November 13, 2012 / 12:43 PM / 8 years ago

Peace deal frees BP to cooperate with Rosneft

LONDON/MOSCOW (Reuters) - BP (BP.L) moved towards closer ties with Russia’s Rosneft (ROSN.MM) as its existing partners in the oil-rich country dropped opposition to an alliance with the state oil major in exchange for what sources said was a $325 million payoff.

BP logo is seen at a fuel station of British oil company BP in St. Petersburg, October 18, 2012. REUTERS/Alexander Demianchuk

BP and AAR, the holding company of a group of Soviet-born businessmen and co-owner of the TNK-BP TNBP.MM venture being sold to Rosneft, said they had agreed to end the legal battles that had blighted their decade-old partnership.

Both sides last month decided that divorce was the best option, agreeing separately to sell their TNK-BP stakes to Rosneft in a $55 billion takeover.

The deals, which point to increasing state control of Russia’s energy assets under President Vladimir Putin, will make Rosneft the dominant producer in the world’s No.2 oil exporter and give BP a 19.75 percent Rosneft stake.

The British company will now be free to revive efforts to forge an offshore partnership with the Russian national oil champion after a failed attempt last year landed in the courts.

“Today’s agreement allows both AAR and BP to move forward and focus on the future,” said David Peattie, head of BP Russia.


“BP will be able to concentrate on the sale of our interest in TNK-BP to Rosneft and on working more closely with them as we develop the next stage of BP’s long involvement in Russia.”

AAR, which represents tycoons Mikhail Fridman, German Khan, Viktor Vekselberg and Len Blavatnik, had won an injunction blocking the deal, which was abandoned after an arbitration panel found it violated TNK-BP’s shareholder agreement.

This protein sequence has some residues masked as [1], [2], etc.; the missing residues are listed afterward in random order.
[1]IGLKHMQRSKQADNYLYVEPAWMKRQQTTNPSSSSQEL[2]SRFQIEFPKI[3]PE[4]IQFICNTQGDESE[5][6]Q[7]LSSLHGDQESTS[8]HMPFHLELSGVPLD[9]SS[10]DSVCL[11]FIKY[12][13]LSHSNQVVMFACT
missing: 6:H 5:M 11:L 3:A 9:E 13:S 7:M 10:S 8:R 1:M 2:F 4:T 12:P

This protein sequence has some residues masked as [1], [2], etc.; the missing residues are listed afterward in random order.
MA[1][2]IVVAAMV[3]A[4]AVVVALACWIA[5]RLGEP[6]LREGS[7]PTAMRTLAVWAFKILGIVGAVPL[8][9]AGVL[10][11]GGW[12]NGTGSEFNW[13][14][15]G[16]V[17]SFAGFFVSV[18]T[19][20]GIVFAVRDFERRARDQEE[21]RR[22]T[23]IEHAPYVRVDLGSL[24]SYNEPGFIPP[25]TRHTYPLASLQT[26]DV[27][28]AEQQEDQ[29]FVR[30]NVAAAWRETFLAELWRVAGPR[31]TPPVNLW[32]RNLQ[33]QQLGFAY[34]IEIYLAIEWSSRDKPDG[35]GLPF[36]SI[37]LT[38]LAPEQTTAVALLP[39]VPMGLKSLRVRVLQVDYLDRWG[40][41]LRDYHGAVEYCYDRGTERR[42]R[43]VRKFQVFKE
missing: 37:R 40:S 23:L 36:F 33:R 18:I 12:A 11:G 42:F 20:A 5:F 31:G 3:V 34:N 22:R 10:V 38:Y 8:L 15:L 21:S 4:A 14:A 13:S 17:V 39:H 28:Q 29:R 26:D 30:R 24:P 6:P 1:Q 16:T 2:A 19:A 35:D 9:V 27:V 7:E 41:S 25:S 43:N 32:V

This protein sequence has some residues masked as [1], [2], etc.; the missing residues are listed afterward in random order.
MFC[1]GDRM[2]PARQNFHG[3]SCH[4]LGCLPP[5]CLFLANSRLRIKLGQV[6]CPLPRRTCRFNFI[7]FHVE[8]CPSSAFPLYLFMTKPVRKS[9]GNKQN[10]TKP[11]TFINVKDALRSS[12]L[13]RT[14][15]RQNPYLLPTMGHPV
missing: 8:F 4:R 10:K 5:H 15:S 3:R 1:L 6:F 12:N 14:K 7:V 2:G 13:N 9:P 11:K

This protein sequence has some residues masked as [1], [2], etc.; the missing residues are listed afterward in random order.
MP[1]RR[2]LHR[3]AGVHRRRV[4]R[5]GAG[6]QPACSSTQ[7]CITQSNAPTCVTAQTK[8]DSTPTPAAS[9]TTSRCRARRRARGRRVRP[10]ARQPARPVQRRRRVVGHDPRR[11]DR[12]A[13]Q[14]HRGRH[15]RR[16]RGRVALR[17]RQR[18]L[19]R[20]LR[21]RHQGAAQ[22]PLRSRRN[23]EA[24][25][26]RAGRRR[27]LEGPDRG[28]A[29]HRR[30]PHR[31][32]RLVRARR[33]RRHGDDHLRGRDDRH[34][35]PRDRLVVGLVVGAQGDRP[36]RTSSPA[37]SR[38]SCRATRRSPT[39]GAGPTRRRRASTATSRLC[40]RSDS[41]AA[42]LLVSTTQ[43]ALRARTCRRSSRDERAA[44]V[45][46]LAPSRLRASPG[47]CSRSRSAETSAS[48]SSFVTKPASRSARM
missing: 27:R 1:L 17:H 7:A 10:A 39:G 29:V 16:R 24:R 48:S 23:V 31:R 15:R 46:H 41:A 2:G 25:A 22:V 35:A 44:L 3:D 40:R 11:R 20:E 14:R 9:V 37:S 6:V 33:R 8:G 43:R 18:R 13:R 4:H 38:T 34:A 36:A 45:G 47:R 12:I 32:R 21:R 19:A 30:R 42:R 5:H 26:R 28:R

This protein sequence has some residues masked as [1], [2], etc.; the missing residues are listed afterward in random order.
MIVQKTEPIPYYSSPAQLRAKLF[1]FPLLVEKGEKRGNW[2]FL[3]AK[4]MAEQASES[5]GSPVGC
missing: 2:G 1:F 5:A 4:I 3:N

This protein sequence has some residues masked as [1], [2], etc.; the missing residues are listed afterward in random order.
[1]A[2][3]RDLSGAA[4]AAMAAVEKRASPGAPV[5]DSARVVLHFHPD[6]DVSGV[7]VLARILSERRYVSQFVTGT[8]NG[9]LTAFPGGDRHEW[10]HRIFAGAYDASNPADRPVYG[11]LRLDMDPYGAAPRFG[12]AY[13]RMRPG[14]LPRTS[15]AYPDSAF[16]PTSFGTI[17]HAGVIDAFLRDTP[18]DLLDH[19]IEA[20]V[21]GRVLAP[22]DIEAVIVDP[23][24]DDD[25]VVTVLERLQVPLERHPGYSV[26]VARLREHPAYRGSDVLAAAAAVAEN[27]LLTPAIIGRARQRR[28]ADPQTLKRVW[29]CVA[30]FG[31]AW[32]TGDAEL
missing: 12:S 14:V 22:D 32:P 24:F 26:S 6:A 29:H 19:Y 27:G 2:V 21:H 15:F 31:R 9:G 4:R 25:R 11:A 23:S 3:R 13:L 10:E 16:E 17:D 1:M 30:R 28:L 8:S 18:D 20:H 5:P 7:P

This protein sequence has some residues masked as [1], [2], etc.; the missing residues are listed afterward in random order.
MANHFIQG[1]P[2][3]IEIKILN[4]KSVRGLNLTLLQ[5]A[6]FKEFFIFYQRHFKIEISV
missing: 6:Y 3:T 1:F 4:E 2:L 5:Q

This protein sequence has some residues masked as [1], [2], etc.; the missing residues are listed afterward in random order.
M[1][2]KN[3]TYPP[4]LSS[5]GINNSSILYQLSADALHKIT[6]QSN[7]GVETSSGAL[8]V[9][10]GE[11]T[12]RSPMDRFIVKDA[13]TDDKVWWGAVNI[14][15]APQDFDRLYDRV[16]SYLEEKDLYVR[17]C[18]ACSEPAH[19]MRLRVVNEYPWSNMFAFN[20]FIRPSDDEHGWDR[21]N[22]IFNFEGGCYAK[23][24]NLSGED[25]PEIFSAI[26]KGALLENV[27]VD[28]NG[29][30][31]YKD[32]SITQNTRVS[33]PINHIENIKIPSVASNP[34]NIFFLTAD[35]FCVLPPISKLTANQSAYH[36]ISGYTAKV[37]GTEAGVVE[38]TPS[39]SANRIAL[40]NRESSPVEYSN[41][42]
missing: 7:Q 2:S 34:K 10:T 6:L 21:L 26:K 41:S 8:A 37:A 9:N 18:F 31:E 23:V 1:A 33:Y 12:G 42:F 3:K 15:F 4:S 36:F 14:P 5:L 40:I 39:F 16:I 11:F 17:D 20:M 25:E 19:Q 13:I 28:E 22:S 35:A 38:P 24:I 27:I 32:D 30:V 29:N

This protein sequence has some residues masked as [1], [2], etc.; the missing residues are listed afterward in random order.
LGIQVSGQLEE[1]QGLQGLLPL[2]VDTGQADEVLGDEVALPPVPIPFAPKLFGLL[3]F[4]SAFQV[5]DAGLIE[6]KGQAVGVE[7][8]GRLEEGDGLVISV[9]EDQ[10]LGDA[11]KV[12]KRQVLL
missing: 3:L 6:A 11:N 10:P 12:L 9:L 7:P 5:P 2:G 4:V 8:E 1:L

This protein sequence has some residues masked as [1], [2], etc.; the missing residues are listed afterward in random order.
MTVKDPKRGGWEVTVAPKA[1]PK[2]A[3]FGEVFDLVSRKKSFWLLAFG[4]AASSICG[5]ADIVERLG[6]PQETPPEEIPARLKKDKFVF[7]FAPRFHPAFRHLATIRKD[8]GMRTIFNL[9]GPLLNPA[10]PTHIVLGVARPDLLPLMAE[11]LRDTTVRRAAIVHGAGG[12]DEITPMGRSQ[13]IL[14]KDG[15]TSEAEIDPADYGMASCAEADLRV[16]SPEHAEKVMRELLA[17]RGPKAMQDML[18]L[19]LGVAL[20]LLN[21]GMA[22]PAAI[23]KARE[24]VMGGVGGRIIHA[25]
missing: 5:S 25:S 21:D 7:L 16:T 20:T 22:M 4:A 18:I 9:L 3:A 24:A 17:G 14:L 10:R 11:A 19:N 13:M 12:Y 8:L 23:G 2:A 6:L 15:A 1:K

The tycoons then launched a second round of arbitration to determine whether BP had made itself liable to damages through its agreement in January last year to exchange equity stakes and explore for oil with Rosneft under Russia’s Arctic waters.

Sources familiar with the matter said that the two sides agreed to settle all their disputes, including arbitration, before a final ruling by a London-based tribunal. The settlement included a $325 million payment by BP to AAR, the sources said.

That is significantly less than the $5 billion to $10 billion that TNK-BP might have sought in damages had arbitration found in favor of AAR, according to comments in May by sources close to the shareholder group.

AAR Chief Executive Stan Polovets nonetheless declared himself satisfied with the settlement, describing it in a statement as a “win-win” for both sides.


“The settlement enables BP and AAR to focus on issues that are most important at this stage - closing our respective transactions with Rosneft and ensuring that TNK-BP continues to operate at world-class levels during the transition period that lies ahead,” Polovets said.

Both sides declined on-the-record comment on the terms of the settlement.

Until the settlement, BP had been unable to discuss any other kinds of co-operation because of the legal wrangle in London.

Now it will be able to discuss the secondment of BP engineers, exploration projects and other co-operation deals with its new partner, including the potential revival of plans for joint exploration in the Russian Arctic.

“BP is not taking an equity position in Rosneft as a portfolio investor - they are looking at a future relationship through which they can grow production and reserves in Russia,” said Chris Weafer, chief strategist at Sberbank CIB.

“From Rosneft’s perspective, they see the opportunity down the road of expanding globally together with BP.”

Since the collapse of last year’s deal, Rosneft has signed an offshore exploration deal with U.S. oil company ExxonMobil (XOM.N), covering the three blocks in the Arctic’s Kara Sea that had been earmarked for BP.

Rosneft, headed by powerful Putin ally Igor Sechin, has also partnered Italy’s Eni (ENI.MI) and Norway’s Statoil STL.OL to search for oil on Russia’s continental shelf.

Editing by David Holmes and David Goodman

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